you have time for everything

You Have Time For Everything; You Just Waste It

Time Management: arguably one of the most critical aspects of a genuinely productive and happy lifestyle. Although it gets its fair share of coverage, I think it’s important to re-emphasize the importance of this “lifestyle hack” – if you want to call it that.

Many people have goals and ambitions, but often their excuse is that they “don’t have time for it.”

This idea is, of course, entirely bullshit. When individuals say they “don’t have time” for something, what it means is: “I don’t have time for THAT.”

The amount of sheer time wasting the average person does is genuinely something sick.

Academics have done studies of the way people work in office settings and often, the amount of time the average person spends on Facebook or whatever social media platform you can think of far outweighs the time they spend working on the tasks at hand.

In a book written by Alec Mackenzie titled, The Time Trap, he notes that human begins, during crisis time, are incredibly efficient with their time.

For example, if there’s a flood in your city, your survival will depend on the productive use of your time gathering resources and all the necessary tools to keep your ass alive.

In the modern age, there’s no need to use your time efficiently because you have all of the resources you need at your disposal. There’s no real threat.

If you don’t write that article, go to the gym, or talk to that chick, you’re not going to die. There’s no evolutionary pressure on you to get things done in the same manner that was needed to keep you alive when you lived in a cave.

In other words, modern society has made us incredibly spoiled and lazy. A person’s particular task could only take around 45 minutes, but instead, they’ll procrastinate the entire day.

They watch videos and videos and next thing they know, they’ve got Netflix on, and they decide, “Ok, after this movie I’ll finish it.”

However, they don’t complete it. Instead, that person’s project which took only a modicum of time lasted an entire day.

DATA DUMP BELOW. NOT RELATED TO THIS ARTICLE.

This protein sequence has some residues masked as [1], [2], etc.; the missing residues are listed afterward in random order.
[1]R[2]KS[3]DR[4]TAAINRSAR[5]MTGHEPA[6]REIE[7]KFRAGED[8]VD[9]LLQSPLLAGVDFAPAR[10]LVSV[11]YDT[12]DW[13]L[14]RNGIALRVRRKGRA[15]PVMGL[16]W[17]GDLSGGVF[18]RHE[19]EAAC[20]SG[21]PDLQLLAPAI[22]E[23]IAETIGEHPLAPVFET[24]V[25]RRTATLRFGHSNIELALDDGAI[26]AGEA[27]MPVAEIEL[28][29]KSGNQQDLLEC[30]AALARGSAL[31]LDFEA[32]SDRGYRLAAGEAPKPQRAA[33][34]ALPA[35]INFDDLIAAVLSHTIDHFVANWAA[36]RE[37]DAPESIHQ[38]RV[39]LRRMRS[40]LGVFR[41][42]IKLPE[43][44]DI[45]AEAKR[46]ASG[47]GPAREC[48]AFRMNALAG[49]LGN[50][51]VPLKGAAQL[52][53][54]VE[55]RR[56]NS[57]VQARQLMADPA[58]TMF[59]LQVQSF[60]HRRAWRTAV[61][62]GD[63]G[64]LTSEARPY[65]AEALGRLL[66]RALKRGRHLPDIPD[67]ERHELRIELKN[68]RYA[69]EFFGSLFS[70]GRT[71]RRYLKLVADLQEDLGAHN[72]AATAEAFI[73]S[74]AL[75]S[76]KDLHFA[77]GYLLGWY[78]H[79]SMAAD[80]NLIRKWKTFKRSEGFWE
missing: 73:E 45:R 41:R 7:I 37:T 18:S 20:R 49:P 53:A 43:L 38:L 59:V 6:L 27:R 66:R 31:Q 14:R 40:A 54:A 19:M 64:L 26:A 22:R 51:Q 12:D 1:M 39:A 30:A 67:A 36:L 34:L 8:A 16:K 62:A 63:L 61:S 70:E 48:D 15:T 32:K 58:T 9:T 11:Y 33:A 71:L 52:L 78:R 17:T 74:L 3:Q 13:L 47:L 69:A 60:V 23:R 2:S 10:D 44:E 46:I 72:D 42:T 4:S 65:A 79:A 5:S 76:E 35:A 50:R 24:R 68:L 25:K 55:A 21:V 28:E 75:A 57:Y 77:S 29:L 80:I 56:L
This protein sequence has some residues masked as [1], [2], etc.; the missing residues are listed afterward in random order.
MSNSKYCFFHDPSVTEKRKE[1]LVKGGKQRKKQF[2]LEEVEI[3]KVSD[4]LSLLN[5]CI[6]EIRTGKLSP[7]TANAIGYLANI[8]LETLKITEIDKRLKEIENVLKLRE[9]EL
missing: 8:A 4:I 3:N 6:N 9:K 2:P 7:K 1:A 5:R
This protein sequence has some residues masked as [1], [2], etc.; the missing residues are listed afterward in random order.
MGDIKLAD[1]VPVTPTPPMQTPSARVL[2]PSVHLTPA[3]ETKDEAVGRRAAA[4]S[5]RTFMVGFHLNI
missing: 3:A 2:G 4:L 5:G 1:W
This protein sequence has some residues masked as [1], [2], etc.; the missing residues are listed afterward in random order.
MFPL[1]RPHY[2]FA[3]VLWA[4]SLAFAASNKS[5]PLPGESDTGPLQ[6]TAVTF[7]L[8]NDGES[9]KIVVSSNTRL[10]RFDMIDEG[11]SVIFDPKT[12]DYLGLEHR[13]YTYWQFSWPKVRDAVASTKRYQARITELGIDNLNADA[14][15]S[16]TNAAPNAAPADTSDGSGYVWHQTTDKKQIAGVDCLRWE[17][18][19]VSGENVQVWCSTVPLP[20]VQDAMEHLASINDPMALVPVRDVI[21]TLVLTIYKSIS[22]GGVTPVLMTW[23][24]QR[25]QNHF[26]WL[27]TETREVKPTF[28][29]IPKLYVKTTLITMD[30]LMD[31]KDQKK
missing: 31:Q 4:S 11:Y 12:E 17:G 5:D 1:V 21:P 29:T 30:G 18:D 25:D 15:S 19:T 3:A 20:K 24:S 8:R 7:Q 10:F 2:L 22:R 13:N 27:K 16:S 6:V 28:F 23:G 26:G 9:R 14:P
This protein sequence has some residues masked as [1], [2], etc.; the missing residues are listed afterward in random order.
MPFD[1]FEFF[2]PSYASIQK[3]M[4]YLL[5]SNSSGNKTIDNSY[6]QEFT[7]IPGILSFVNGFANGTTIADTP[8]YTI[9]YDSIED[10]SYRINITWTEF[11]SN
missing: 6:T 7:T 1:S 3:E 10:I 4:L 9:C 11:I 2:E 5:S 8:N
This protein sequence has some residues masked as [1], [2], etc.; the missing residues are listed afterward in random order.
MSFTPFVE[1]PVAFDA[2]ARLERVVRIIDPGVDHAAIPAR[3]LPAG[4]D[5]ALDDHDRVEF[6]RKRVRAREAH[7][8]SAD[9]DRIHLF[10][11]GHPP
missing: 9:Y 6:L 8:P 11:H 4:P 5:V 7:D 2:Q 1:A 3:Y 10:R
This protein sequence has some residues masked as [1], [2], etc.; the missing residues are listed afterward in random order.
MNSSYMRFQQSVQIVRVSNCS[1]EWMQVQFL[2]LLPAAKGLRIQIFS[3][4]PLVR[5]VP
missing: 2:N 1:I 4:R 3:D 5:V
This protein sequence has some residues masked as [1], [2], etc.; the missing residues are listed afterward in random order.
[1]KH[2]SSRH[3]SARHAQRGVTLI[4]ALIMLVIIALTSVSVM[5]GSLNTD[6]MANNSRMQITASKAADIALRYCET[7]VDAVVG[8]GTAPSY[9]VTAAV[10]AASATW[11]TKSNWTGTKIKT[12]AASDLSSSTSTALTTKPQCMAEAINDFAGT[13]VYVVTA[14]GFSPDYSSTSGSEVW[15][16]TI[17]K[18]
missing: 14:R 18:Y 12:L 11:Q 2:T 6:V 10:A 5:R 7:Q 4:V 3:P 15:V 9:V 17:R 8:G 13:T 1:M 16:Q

You need a sense of urgency. Anytime I miss a day in the gym, for example, I look at it as if it’s a huge fucking deal, and it is.

In another book I read a long time ago, The Power Of Habit, it explained that human beings are not as conscious as they think they are.

Your behavior is made up of thousands and thousands of little habits that you do every single day.

The reason for this is that it frees up your mind to interpret new information.

If you didn’t have habits, you wouldn’t be able to understand a new environment because it would be too overwhelming for you purely because there would be just too much detail for your brain to process.

The importance of pattern comes in at this moment. I go to the gym every time it’s written down in my schedule because I know that If I don’t go, there’s a chance I won’t go the next day, because every time you break the habit, it slowly loses its strength on your mind and your will.

If you go to the gym every single day as a habit, the days you don’t go will be spent thinking, “why do I feel so shitty today? Damn, I want to go to the gym.”

You’ve ingrained the routine firmly into your mind. Let’s say the strength of your habit of working out is 100%; you’ve never missed a day.

When you DO miss a day, now the power of your habit is at 90%. You’re slowly losing it, and if you keep missing your day in the gym, soon enough it will be all-but-gone, and you’ll never go again.

That’s how I look at these things. I think, “If I don’t do it today, that means the inclination for me to not go tomorrow will be 4x as strong.”

I recently decided that I would hit the gym first thing in the morning and then complete my paid-work for the day rather than finish the writing for my job at the end of the day.

I find that when I leave my essential work for the evening, I often take way too much time to complete the tasks.

What scientists have discovered in the last few years, according to the book Thinking Fast And Slow: a person’s willpower functions similar to a muscle.

Of course, your will isn’t an actual “muscle,” but it works sort of like one, in the sense that it can become exhausted.